Punishment of the Tcha

description below

“A Chinese man undergoing punishment, with his head and right hand locked into a sort of stocks formed of planks of wood onto which are nailed placards, with a guard and onlookers.”–British Museum online catalogue.


  • Printmaker: Hall, John, 1739-1797, printmaker.
  • Title: Punishment of the Tcha [graphic] / W. Alexander del. ; Ino. Hall sculp.
  • Publication: London : Published April 12, 1796, by G. Nicol, [12 April 1796]

Catalog Record


Acquired June 2022

Britannia correcting an unruly boy

description below

“Britannia, tall and powerful, holds Napoleon across her knee, and raises a birch rod to thrash his bleeding posterior. She wears Roman draperies, with corslet and plumed helmet. The rod is tied with a ribbon inscribed: ‘United Kingdoms’. She says: “There take that and that and that, and be carefull not to provoke my Anger more.” He exclaims: “oh forgive me this time and I never will do so again, oh dear! oh dear! you’ll entirely spoil the Honors of the Sitting.” Beside Britannia (left) are her spear and sword; beside Napoleon (right) his huge cocked hat and sabre. The scene is by the sea (left), with a fleet of retreating vessels flying the tricolour flag. On the right is a cliff on which a small British lion lies on a scroll inscribed: ‘Qui uti scit ei bona’ [good things to him who knows how to use them].”–British Museum online catalogue.


  • Printmaker: Williams, Charles, active 1797-1830, printmaker.
  • Title: Britannia correcting an unruly boy [graphic] / T. West delt.
  • Publication: [London] : Pubd. June 13th, 1803, by S.W. Fores, 50 Piccadilly, [13 June 1803]

Catalog Record


Acquired January 2021


description below

Ferdinand VII, seated on a throne on a low platform inscribed “TIRANIA”, is flanked by two advisers, the Devil on the left and a friar on the right. At the friar’s feet, in the foreground, a demon burns newspapers with a firebrand. Tortures of the Inquisition are seen in the background.

  • Title: Tirania [graphic].
  • Publication: [London?] : Washington, pubd. Novr. 1818.

Catalog Record


Acquired March 2020

Interior of an English workhouse* under the new Poor Law Act

Emaciated and shaven-headed paupers treated as slaves by cruel overseers: adults beating hemp and children picking rope in the foreground, others in the background manacled to the wall or hanging from the ceiling, tied up by their feet and hands; to right, a manager with a scourge seizing an elderly man, and a man pulling a cart, which he says is full of dead infants to be sold to surgeons; to left, a manager turning away the starving poor who beg to be let in.”–British Museum online catalogue.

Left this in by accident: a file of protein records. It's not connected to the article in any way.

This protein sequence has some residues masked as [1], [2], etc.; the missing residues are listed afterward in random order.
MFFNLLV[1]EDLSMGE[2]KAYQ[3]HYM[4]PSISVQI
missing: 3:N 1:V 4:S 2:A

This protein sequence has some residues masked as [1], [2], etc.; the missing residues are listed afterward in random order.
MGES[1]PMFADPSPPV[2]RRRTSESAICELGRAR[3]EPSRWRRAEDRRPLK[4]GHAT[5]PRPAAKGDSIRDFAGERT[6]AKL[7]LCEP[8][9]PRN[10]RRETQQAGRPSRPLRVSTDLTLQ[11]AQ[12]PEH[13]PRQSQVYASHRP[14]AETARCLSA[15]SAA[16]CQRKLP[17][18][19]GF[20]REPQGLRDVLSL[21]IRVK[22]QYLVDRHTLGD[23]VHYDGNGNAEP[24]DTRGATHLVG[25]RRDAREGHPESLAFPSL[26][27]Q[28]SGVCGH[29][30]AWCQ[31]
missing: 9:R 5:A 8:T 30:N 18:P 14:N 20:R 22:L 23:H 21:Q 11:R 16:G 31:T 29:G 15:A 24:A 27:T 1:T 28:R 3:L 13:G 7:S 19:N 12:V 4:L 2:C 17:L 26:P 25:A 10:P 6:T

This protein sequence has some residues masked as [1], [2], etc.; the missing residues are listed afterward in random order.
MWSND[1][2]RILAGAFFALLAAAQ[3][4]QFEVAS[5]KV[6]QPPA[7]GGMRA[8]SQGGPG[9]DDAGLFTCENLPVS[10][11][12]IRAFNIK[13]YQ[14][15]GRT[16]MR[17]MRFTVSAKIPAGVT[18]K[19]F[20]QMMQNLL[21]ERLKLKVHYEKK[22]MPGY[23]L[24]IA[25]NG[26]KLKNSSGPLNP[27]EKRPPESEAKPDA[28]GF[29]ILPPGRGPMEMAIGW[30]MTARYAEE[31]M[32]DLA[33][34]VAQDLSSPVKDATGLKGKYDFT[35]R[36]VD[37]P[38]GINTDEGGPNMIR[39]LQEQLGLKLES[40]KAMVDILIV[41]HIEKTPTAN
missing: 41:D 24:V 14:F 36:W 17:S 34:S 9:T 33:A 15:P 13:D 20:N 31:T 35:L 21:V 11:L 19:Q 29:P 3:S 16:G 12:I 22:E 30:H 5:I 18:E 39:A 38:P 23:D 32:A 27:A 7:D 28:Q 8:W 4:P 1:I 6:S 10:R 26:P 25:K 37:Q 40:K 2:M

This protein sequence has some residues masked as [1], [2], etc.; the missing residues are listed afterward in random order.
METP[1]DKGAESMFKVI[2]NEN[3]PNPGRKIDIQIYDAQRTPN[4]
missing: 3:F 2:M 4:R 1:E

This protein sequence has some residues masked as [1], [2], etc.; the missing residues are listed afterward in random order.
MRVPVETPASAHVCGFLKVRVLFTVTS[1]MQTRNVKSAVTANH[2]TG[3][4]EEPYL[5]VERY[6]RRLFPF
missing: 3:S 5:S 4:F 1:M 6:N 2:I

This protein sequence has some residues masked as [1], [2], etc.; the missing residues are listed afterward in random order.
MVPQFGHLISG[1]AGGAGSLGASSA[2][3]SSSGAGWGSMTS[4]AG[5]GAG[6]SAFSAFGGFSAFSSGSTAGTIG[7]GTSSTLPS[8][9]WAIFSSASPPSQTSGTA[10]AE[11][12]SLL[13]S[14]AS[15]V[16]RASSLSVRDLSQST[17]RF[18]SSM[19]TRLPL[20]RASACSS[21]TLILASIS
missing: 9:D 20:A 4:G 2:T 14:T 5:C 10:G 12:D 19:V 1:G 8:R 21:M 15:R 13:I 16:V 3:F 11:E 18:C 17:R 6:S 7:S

• PrintmakerGrant, C. J. (Charles Jameson), active 1830-1852, printmaker.
  • TitleInterior of an English workhouse* under the new Poor Law Act [graphic].
  • Publication[London] : Printed and published by G. Drake, 12, Houghton-Street, Clare-Market, [ca. 1833]

Catalog Record & Digital Collection

Folio 75 G750 833 Copy 2 (Oversize)

Acquired December 2016

The horrid torture of impalment ….


A punishment meted out to runaway slaves in Dutch Surinam as recorded by Stedman.

  • PrintmakerElmes, William, active 1797-1820, printmaker.
  • TitleThe horrid torture of impalment [sic] alive as a punishment on runaway slaves [graphic] / Wm. E.
  • PublicationLondon : Pub. by Thos. Tegg, Sep. 9, 1808.

Catalog Record & Digital Collection


Acquired July 2016

The last stage of cruelty, or, A mercifull example of Quaerism

lwlpr33649 (724x1024)

“A plainly dressed man with lank hair falling on his shoulders, bends over a dog, placing his left hand on the head of the trustful animal. With a large brush he applies a smoking liquid to its side saying, “Come here poor Dog! Thee shalt not say I called thee names, or beat thee, for that would be cruel!! but I will anoint thee with Oil, and moisten thy sides with my pure Linnement.” The scene is in a yard with a high paling, outside an open door leading to the dispensing-room of the Quaker, evidently an apothecary. Just within the room is a large smoking jar of ‘Oil of Vitriol’; on the door-step is a dish of smoking vitriol. Above are the neatly ranged jars, bottles, and drawers of an apothecary, with a pestle and mortar. A woman in an upper window of an adjacent house looks down into the yard; she shouts: “Ah Obadiah, that decietfull whining Cant, to allure the poor Animal, in order to inflict the most Diabolical unheard of Cruelty on him, shall not go unpunished”.”–British Museum online catalogue.

  • PrintmakerWilliams, Charles, active 1797-1830, printmaker.
  • TitleThe last stage of cruelty, or, A mercifull example of Quaerism [sic] at Brighton [graphic] : dedicated to the Society of Quakers.
  • Publication[London : Pubd. Septr. 1806 by S.W. Fores, 50 Piccadilly, September 1806]

Catalog Record & Digital Collection


Acquired January 2016